Art is My Domain
Elena Chinyaeva is the chief adviser to .art — which oversees the new internet domain extension — on business development and communications. She explains the impetus behind the launch of .art and the growing presence of art-focused websites What exactly is .art?
It’s the art world’s exclusive web domain. In addition to .com, .org, .gov and about 20 other older domain zones, the internet of today has many more new generic top-level domain zones (gTLDs) and .art is one of them. Since the onset, the vision of .art has been to create an online ecosystem for art, where everyone from established art organizations to emerging artists can identify themselves as members of the art community, and connect with like-minded individuals and organizations from the art world. .Art was not designed to serve an elite community but everyone, from institutions and artists to companies and individuals from fields as broad as art, design, luxury, tech, education, health, sports and entertainment.
So why start .art now?
.Art launched in early December last year, but the preparations started five years ago. Back in early 2012, ICANN (the internet Corporation for Assigned Names and Numbers) — the controlling body of the internet — announced its new gTLDs program, which was an initiative to expand the existing system of web extensions to give users more choice in acquiring their internet identities. There were 10 applications for .art — which makes it one of the most contested domain zones ever, as the name is both short and clear in meaning. When it comes to domain name systems (DNS), the shorter and clearer, the more valuable. The popularity of .art has also reflected the fast growth of a relatively new segment of the art market — art online. A few years ago, it was a novelty for a gallery or an artist to have an online presence, but now it’s a must.
Where does .art stop and .biz or .com start?
As the founder of .art, venture investor Ulvi Kasimov likes to say: “In the digital era, we have a digital dress code.” Different digital identities serve different purposes — anyone can have several. If you’re commercial, you might try to secure a presence on .com or .biz; if you’re creative, you may opt for .art.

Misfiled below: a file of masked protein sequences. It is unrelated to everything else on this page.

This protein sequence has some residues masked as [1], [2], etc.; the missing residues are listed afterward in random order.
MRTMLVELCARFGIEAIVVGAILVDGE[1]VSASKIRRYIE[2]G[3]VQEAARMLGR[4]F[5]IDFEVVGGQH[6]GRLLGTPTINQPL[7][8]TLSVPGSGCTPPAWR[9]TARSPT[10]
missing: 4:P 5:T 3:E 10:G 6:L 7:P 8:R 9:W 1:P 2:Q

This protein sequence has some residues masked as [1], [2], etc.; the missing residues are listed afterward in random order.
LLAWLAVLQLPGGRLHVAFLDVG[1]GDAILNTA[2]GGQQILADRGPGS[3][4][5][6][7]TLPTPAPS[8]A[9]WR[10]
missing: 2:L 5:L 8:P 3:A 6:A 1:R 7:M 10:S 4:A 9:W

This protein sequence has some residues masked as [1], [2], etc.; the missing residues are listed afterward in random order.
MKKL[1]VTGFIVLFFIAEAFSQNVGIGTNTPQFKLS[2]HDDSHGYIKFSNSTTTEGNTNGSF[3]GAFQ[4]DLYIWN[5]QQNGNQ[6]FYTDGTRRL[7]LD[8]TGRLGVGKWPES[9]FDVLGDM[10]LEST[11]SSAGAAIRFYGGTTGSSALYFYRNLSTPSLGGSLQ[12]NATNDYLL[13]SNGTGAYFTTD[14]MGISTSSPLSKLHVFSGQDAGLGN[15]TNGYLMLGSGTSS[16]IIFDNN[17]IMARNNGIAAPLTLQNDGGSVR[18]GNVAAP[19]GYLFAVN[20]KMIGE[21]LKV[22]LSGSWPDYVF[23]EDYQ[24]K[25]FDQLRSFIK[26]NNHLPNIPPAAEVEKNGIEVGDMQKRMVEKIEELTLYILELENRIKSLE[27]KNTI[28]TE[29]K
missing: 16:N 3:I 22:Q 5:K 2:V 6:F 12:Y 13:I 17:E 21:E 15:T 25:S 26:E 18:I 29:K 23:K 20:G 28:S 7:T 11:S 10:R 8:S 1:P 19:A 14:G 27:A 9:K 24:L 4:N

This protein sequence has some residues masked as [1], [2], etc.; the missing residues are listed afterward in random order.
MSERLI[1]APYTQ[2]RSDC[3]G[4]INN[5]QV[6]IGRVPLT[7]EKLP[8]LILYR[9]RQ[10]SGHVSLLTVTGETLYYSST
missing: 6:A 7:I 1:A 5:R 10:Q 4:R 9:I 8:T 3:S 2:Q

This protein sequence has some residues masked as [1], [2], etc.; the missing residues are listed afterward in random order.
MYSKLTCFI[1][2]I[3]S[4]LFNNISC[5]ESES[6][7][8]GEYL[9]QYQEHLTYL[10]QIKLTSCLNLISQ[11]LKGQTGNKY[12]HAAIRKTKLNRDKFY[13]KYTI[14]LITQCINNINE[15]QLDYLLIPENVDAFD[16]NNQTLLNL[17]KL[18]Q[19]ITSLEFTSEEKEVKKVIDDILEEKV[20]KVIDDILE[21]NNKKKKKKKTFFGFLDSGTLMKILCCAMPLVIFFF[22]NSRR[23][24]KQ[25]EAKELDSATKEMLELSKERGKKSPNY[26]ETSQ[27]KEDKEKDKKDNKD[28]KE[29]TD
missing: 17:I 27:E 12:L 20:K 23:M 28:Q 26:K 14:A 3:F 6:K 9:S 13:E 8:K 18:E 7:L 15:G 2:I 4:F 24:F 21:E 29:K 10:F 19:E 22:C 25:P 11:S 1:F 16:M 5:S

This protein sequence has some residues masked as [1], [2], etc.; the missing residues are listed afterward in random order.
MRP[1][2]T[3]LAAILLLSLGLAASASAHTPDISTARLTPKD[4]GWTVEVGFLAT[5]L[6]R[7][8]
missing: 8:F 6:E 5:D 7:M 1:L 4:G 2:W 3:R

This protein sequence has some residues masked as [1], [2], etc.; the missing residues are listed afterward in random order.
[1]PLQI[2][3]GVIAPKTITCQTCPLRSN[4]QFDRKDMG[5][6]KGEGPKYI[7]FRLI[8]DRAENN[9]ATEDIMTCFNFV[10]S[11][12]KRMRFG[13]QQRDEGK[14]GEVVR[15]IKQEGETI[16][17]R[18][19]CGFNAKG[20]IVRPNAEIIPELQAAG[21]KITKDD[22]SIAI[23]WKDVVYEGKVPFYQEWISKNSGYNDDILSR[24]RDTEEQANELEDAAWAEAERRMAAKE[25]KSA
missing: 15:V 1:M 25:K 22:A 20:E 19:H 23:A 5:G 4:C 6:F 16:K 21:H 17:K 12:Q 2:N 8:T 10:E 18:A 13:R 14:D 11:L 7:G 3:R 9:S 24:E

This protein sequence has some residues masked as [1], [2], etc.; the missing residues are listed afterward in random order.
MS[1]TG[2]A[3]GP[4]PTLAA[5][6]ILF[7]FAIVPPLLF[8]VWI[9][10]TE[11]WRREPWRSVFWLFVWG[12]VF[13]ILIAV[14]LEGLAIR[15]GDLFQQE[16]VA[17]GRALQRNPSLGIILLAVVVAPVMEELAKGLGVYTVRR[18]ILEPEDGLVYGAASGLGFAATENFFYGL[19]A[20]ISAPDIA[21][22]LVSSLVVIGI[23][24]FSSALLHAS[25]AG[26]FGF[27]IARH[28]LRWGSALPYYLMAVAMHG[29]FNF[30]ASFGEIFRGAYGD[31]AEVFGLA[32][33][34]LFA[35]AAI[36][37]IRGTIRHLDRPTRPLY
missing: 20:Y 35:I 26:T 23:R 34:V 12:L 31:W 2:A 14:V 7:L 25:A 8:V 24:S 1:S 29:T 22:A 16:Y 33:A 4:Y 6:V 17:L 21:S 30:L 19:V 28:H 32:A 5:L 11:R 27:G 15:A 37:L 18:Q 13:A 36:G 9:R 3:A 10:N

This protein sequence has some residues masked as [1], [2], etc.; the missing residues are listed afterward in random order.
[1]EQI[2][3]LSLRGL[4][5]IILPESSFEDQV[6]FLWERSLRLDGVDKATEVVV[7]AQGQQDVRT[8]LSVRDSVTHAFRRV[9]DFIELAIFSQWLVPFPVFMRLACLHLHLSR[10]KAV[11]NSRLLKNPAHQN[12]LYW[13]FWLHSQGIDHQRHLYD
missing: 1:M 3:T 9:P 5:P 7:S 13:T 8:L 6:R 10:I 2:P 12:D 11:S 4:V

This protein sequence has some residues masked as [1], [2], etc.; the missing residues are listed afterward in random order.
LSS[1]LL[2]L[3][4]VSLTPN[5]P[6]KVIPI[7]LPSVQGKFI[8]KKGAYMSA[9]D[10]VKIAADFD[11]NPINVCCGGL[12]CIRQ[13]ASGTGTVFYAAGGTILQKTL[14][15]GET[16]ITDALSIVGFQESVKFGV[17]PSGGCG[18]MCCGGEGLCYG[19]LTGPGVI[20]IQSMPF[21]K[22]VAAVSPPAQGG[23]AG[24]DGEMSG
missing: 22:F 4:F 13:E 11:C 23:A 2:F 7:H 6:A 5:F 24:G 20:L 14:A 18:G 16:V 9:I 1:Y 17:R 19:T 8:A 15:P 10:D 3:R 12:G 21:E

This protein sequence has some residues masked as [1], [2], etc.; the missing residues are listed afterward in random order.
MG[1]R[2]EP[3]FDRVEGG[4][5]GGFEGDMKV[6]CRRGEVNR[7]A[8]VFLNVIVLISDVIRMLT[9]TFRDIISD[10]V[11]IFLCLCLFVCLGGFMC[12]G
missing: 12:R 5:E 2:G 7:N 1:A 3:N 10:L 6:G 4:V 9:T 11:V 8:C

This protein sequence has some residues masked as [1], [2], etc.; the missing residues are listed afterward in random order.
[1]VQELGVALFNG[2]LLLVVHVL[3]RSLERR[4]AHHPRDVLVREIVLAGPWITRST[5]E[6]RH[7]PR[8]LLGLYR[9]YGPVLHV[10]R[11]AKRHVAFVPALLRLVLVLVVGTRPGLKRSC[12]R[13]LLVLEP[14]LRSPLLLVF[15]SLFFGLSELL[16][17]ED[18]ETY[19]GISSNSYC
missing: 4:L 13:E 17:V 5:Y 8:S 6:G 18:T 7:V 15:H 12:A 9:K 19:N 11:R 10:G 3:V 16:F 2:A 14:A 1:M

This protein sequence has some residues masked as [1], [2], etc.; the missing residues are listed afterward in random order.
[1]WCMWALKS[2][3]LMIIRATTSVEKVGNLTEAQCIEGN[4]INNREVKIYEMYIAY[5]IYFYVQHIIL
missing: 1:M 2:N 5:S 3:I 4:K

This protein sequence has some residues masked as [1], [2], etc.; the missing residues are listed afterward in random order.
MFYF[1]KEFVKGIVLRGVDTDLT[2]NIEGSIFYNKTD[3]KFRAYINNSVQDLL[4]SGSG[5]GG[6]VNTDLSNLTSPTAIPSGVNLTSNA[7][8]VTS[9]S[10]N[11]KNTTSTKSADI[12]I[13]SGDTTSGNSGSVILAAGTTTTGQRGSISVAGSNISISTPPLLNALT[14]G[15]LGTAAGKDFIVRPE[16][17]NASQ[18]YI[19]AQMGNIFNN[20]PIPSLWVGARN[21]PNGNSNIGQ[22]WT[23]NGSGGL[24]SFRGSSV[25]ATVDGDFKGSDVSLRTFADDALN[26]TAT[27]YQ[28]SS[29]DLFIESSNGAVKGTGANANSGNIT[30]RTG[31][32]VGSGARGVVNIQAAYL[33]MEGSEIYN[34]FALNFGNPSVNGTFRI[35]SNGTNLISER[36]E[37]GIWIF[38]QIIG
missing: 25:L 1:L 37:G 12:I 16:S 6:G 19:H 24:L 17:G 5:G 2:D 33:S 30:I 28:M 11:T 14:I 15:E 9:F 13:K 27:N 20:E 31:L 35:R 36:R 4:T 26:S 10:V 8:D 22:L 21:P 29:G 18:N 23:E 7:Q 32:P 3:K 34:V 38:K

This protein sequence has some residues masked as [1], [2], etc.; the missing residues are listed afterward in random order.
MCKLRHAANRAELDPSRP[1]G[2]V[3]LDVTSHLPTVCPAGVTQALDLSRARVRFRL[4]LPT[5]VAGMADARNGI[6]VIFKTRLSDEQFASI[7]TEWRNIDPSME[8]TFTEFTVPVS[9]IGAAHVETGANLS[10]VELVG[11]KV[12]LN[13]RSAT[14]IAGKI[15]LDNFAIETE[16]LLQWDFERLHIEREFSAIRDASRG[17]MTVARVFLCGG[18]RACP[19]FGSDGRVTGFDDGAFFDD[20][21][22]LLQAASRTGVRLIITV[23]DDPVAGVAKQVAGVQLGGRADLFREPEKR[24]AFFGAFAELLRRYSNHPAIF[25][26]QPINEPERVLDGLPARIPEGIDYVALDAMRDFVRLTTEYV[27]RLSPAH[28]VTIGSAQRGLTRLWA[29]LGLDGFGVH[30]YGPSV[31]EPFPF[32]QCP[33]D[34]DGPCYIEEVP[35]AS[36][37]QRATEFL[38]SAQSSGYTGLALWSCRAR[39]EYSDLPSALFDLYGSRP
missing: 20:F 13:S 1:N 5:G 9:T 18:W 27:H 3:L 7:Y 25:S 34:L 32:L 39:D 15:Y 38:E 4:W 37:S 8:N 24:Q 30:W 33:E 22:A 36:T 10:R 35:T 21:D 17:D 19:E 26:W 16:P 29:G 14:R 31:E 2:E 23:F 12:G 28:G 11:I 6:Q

How did you acquire the right to administer the .art domain?
The new gTLDs program in 2012 allowed anyone to apply for any number of domain names, provided they complied with certain rules and paid the necessary fees. We applied for one name only — .art — and found ourselves in the company of nine other powerful competitors. The contention was then resolved
through a private auction in July 2015, which we won. Then there was a compliance procedure; finally in 2016, we signed a contract with ICANN for operating an .art registry. Since then, some of our former competitors have become our partners, like the New York-based media platform e-Flux, which has helped .art attract art professionals from around the world by using its strong database of contacts.
How can you determine what gets .art status and what doesn’t? For example, watchmaker Rolex and fashion house Chanel both have art credentials, but neither is specifically recognized as an artworld player.
Registrants are buying .art names for different purposes. At the very least, one can protect its brand or personal name, so that others can’t claim it for speculation or abuse. Google, Apple, WhatsApp, AXA, Bank of America Merrill Lynch and other high-tech and financial giants mostly bought their .art names for protection purposes — often several, for each of their branded products as well.
Other well-established commercial entities — luxury brands among them — are aiming to use their .art sites in parallel with their existing platforms to show their creative personalities or to host special projects. For instance, the Fondation Cartier plans to display a new collection, Absolut (Vodka) is looking to present its long-term history of art engagements and the Bolshoi Theatre plans to upload its video archive.
How did you determine the pricing for .art domain names, given that they’re considerably more expensive — about 10 times more — than pre-existing domain names?
The names sold on .art fall into two categories: personal identities (the names of individuals or organizations) and generic words and word forms. The first-category names are standard and will remain so. During the initial preferred access period from Feb 7 to May 10, they were sold at US$299 — the price that allowed .art to drive away name speculators while attracting the core, well-established art-related actors.
From then on, when the general access period started, the price for standard personal-identity names went down to the retail price of US$15 to $20, allowing everyone to acquire their personal identities on .art. So, personal identities — what the majority of registrants purchase at .art — have become even more affordable than before.
What’s your favorite art?
The type of art that resonates with me has certain symbolic, conceptualist ways of dealing with form and color. But I also find the seemingly flat paintings of the early Renaissance and the abstractions of early20th-century modernism equally appealing and mesmerizing, as well as Russian avant-garde. Of the later periods, the work of Jackson Pollock is highly fascinating to me.